Turbofish in rust

Consider the following code (or run it in rust playground here):

If you ran it in the playground linked above, you will see the following compiler error.

Because collect() is so general, it can cause problems with type inference. As such, collect() is one of the few times you’ll see the syntax affectionately known as the ‘turbofish’: ::<>. This helps the rust’s inference algorithm understand specifically which collection you’re trying to collect into.

In the above case, it is not clear if the collection is supposed to be a Vec, VecDeque, HashSet, HashMap or anything else that implements FromIterator.

There are two ways of fixing the above issue:
1st Way: By annotating doubled:

In both cases, the type annotation on doubled makes it clear what type of collection the collect() is going to collect into. The second option works because the rust’s compiler can infer exactly what type of Vec<_> collection it is going to be because iter returns u32. So compiler can exactly infer that the partial type hint _ in Vec<_> has to be Vec<u32>.

2nd Way: turbofish:

Like in 1st way, because collect() only cares about what you’re collecting into, you can still use a partial type hint, _, with the turbofish:

turbofish does not always work

There are times where you need to make type explicit via annotation. Turbofish won’t work. This has to do with history. Turbofish was created to deal with some corner cases in generics. If you apply on functions that don’t support generics, turbofish will not work.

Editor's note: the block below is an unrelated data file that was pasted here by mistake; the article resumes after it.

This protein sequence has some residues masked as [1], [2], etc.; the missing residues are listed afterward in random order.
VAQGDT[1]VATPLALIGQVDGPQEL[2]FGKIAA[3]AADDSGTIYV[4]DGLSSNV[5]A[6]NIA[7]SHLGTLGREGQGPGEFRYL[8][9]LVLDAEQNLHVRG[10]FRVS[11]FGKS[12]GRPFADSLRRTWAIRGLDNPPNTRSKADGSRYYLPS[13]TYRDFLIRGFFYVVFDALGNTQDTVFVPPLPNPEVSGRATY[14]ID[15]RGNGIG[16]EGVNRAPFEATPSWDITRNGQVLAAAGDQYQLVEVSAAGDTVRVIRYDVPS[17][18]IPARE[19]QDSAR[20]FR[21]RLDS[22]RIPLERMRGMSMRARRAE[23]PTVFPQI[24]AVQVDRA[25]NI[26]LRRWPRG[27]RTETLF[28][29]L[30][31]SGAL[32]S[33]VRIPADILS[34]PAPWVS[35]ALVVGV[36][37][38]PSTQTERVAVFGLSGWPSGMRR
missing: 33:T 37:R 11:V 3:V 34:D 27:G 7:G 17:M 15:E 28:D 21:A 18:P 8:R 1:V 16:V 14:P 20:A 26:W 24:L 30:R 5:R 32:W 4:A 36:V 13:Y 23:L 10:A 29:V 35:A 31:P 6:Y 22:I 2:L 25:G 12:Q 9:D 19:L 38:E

Consider this code:

Obviously, this gives an error as compiler does not know to what type do we want to convert num to, So, let’s try turbofish.

No dice. We get a different error.

The only way to resolve this is via annotation in type space. (LHS is type space and RHS is expression space).
let number :i64 = num.into();

This inconsistency is bit confusing and not very obvious in the beginning. This is because the of the way generics are implemented in into() function signature vs collect().
Here is the function signature for into():

and here is the function signature for collect():

it is that <B> in collect that makes it possible to use turbofish. Since into does not have this syntax, it will not work here.

Turbofish has its share of haters as it makes generics syntax inconsistent in some cases. There is a whole reddit thread on this topic here and the attempt to remove turbofish from rust that ended in absolute dismal failure.




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